Saturday, May 16, 2015

We Are Here With You Now





Lori woke up to the foul odor of a canine’s breath, and sounds of jingling keys. It was Lori’s black lab, shaking her head, growling and panting - alerting her that something was going on downstairs.  Then the lights came on with squeaky, shuffling feet walking up to the top of the stairs.  It was her mother, and it was 2:30AM.
“Uncle Dean has fallen out of bed and needs an ambulance!”  Lori remembered this actually happening in 1994, where she and her mother had to drive to his house from her Aunt Hilda’s house at 3:30AM to help him return to bed after falling on the floor. Uncle Dean had passed on a few years later.  “We need to wake up Aunt Hilda, and find him a robe.”  (Aunt Hilda passed away in 1995.) “Okay, Mom. This sounds important. Let’s go downstairs and make a plan.”
 Her mother was pacing and it was clear to see that her heart was racing, too.  Since her mother has a serious heart condition, Lori thought calming her down, and laying her down would be a good idea. “Mom, Uncle Dean really did fall out of bed, and you and I have already helped him.  He is doing well now, and is not in any pain. Let’s lay down and talk about it.”
  Lori’s mother reluctantly crawled back into bed.  “Where are we?  Is this Aunt Hilda’s house?” No, you are here at my house and that mirror on the wall, and the clock in the kitchen are both from Aunt Hilda’s house, said Lori.”  “Where is Uncle Dean NOW?” Lori paused before answering the question. (According to Naomi Feil, MSW and her book, Validation Breakthrough, Ms. Feil states that it is not a good idea to lie, or patronize people with dementia when they ask you a direct question). 
“Mom, Uncle Dean is okay, and closer to you than you can imagine. He is in heaven. “  “He died? When did he die? Is Aunt Hilda dead, too?  And my mother? Is everyone dead?” Lori started to cry seeing her mother’s face filling up with tears.
“Mom, they are all on the other side, all of them except you and your cousin. “  After sharing that information with her mother, her mother looked relieved and started breathing normally. “I am so confused, this is just so incredibly confusing. I never thought I would end up like this.”  “I know Mom. This is really hard, isn't it? Sometimes your brain doesn’t get the oxygen it needs and you forget things. When that happens, I am here to help you to remember things.”
Lori’s mother looked up at the ceiling and said, “Do you think all of them are in heaven?”  Yes mom, I do believe they are all in heaven, and I think they are so close to you, that they are with us now, this very minute. And when people get old, very old they prepare themselves to cross over by connecting with their loved ones through thoughts and dreams. I think what happened just now is something that was supposed to happen, and it is all good for your soul and spirit.  That longing to be reunited is there because of the bond of love, God’s love which is and will always be everlasting.”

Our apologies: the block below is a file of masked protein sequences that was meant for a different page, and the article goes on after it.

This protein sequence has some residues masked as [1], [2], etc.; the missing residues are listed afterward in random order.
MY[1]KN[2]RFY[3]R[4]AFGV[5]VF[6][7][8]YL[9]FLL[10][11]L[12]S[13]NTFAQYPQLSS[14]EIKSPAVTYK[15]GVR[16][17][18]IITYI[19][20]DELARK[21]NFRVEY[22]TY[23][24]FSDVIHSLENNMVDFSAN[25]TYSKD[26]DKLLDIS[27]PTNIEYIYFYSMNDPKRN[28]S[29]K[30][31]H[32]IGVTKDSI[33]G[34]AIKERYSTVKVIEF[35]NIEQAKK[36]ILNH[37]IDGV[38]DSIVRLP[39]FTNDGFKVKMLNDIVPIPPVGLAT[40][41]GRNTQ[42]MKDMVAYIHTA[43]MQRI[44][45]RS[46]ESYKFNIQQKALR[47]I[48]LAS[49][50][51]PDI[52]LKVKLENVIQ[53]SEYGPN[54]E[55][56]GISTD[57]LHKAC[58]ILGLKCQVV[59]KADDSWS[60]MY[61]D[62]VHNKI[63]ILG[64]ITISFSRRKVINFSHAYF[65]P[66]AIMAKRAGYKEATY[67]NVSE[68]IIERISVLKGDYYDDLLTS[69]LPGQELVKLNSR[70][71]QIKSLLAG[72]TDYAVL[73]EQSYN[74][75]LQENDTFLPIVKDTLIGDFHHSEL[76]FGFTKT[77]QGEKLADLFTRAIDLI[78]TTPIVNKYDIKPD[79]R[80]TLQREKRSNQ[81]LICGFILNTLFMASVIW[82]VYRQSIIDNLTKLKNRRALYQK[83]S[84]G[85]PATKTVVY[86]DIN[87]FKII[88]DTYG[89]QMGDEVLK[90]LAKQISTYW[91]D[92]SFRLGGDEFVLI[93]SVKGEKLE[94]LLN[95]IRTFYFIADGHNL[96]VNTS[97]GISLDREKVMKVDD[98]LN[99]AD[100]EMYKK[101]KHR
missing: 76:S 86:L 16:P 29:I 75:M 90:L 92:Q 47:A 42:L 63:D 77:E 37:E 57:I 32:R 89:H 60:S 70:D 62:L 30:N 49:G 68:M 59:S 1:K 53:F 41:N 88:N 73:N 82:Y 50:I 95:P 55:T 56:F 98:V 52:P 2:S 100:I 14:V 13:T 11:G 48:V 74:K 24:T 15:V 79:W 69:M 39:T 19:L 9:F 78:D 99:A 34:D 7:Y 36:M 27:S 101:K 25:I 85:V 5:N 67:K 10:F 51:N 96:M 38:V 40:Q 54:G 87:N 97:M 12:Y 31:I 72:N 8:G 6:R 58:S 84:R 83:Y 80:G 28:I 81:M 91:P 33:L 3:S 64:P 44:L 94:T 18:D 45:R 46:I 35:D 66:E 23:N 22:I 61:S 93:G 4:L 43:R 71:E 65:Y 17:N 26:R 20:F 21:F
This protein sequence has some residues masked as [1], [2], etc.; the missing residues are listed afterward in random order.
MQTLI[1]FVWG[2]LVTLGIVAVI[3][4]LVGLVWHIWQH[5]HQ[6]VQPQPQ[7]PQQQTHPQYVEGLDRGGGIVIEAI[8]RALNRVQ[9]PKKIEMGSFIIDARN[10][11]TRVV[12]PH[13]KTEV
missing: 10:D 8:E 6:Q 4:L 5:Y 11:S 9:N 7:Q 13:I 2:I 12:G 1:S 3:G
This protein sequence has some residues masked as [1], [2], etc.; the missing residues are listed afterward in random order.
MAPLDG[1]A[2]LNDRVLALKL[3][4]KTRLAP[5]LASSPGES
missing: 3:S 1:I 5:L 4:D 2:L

The room suddenly filled with a calm. Lori was gently rubbing her mother’s back as she would do for her baby when he was having trouble sleeping. “I loved living with Aunt Hilda during the Depression when I was 6,” said Lori’s mother.  Uncle Dean always came to check on us at the house twice a day. Once on his way to work, and once on his way back from work.” Mom, was that when your father had to live in another city because of his job?”  “Yes, my father would send money home for us, and my favorite memory of my Dad was sitting with him when I was 7 and holding his hand. I loved to hold my Dad’s hand.”  “So, in many ways, Uncle Dean filled in for your father, when he wasn’t able to be with you?” “Yes, he did! “
Then, out of the blue, the room felt almost magical. Lori’s mother closed her eyes almost as if she was clairvoyant contacting the dead, or in deep, deep prayer. “Mom, if you could speak to your loved ones, what would you say?” Then, to Lori’s surprise,  instead of answering as Lori’s mother, Lori’s mother, with her eyes still closed, almost in a whisper answered Lori as if she was  one of the ancestors. First as Uncle Dean. “Don’t worry about me, I have plenty of help.  I’m fine!”  Then as all of her relatives, “We are here with you now!”  
 Shortly after that,  Lori’s mother said, “I’m tired, I need to get some sleep.”
 After hearing her mother snoring, Lori returned to her bed and fell asleep.

Copyright 2015 Caregivers Get Fit! Mama  Nicey

The information in this blog is information. It is not meant to be a replacement for getting medical advice from your own health professional regarding your own individual health challenge or condition. Dr. Denise will not diagnose, treat, or give direct personal consultations/advice to you on this blog for any medical condition, but will give general examples, and scientific research on many different health topics.  How you decide to use the information is between you and your own medical/ health professional.

No comments:

Post a Comment

When A Caregiver Needs A Caregiver

It was 6:30AM on a Saturday morning when, “Your motherʼs light is on - she must  be up!” Loriʼs husband was already on his way to...